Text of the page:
CSAT 2014 Study Note 2 - Balance of Payment

Balance of payments (BoP) accounts are an accounting record of all monetary transactions between a country and the rest of the world. These transactions consist of payments for the country's exports and imports of goods, services, financial capital, and financial transfers. The BOP accounts sum up international transactions for a specific period, usually a year. Sources of funds for a nation, such as exports or the receipts of loans and investments, are recorded as positive or surplus items. Uses of funds, such as for imports or to invest in foreign countries, are recorded as negative or deficit items.

Generally, the Balance of payments is calculated every quarter and every calendar year. All trades conducted by both the private and public sectors are accounted for in the Balance of payments in order to determine how much money is going in and out of a country. If a country has received money, this is known as a credit, and if a country has paid or given money, the transaction is counted as a debit. Theoretically, the BOP should be zero, meaning that assets (credits) and liabilities (debits) should balance, but in practice this is rarely the case.

Most important point to remember
When all components of the BOP accounts are included they must sum to zero theoretically  with no overall surplus or deficit. For example, if a country is importing more than it exports, its trade balance will be in deficit, but the shortfall will have to be counterbalanced in other ways – such as by funds earned from its foreign investments, by running down central bank reserves or by receiving loans from other countries.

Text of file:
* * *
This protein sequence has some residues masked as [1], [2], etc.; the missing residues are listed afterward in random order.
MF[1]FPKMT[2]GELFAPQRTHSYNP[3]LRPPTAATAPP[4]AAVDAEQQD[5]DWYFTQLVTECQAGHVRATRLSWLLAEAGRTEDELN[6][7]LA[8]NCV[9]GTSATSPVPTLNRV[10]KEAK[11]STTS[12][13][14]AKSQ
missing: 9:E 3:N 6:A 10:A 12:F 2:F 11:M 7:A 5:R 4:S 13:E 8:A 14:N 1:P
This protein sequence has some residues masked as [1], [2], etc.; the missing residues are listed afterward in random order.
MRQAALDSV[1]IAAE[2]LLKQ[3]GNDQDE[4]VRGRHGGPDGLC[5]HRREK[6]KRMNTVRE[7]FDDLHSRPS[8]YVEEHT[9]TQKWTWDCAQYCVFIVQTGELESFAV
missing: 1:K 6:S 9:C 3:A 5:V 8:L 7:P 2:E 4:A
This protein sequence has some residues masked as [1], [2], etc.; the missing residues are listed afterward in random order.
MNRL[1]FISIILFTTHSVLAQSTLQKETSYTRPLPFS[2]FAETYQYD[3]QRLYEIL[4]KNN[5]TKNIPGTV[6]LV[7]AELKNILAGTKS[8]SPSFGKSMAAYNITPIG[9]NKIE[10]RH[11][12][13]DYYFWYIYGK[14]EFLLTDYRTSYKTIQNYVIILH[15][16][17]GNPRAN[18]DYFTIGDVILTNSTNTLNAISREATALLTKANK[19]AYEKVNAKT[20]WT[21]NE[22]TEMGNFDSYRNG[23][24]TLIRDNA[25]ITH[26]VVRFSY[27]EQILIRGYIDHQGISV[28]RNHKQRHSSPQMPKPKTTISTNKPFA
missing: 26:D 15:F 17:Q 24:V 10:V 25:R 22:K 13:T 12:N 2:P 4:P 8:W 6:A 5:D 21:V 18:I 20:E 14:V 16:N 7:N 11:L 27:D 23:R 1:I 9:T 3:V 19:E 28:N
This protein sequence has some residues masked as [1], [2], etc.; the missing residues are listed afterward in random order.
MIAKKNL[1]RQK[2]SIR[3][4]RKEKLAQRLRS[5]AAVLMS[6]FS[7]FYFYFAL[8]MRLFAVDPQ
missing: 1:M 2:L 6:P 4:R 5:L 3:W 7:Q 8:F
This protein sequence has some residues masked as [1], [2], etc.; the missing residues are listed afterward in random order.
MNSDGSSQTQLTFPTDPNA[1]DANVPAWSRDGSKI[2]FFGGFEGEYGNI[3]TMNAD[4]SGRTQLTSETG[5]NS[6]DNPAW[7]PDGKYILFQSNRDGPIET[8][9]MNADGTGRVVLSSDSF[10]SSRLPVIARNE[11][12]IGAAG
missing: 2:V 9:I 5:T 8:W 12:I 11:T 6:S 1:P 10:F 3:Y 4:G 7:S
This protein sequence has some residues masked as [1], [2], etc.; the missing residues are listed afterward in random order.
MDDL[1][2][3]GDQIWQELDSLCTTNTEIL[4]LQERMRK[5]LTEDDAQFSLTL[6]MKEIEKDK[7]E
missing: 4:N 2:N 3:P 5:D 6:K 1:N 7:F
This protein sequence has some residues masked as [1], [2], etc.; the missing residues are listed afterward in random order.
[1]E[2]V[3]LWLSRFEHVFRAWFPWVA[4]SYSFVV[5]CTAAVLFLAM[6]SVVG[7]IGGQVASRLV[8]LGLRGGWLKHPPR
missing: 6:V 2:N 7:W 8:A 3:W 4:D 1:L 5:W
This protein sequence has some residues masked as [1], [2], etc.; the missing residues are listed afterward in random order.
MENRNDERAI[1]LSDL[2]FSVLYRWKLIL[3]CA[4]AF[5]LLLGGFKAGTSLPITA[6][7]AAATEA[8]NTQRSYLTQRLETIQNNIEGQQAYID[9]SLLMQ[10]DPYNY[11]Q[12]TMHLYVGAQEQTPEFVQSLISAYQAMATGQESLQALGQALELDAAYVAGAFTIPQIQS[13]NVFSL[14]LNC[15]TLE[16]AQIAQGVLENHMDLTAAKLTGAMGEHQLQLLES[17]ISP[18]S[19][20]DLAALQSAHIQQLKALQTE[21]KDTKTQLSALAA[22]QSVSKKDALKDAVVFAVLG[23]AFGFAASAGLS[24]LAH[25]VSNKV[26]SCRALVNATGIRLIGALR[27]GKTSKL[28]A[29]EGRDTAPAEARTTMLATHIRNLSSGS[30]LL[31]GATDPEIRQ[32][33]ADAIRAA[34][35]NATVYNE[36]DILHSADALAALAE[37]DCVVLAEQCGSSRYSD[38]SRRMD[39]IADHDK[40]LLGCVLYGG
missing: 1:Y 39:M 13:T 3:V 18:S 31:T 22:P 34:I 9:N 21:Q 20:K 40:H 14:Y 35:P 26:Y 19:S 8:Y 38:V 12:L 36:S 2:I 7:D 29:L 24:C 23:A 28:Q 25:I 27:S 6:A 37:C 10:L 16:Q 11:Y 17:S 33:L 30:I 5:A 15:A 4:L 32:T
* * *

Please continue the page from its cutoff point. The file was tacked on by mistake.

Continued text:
Balance of payments is a statistical statement that systematically summarises, for a specific time period, the economic transactions of an economy with the rest of the world.

Merchandise credit relate to export of goods while merchandise debit represent import of goods.

The invisible balance or balance of trade on services is that part of the balance of trade that refers to services and other products that do not result in the transfer of physical objects. Examples include consulting services, shipping services, tourism, and patent license revenues. This figure is usually generated by tertiary industry.

Travel covers expenditure incurred by non-resident travellers during their stay in the country and expenditure incurred by resident travellers abroad.

Transportation covers receipts and payments on account of international transportation services.

Insurance comprises receipts and payments relating to all types of insurance services as well as reinsurance.

Government not included elsewhere
(G.n.i.e.) relates to receipts and payments on government account not included elsewhere as well as receipts and payments on account of maintenance of embassies and diplomatic missions and offices of international institutions.

Miscellaneous covers receipts and payments in respect of all other services such as communication services, construction services, software services, technical know-how, royalties etc.

Transfers (official, private) represent receipts and payments without a quid pro quo.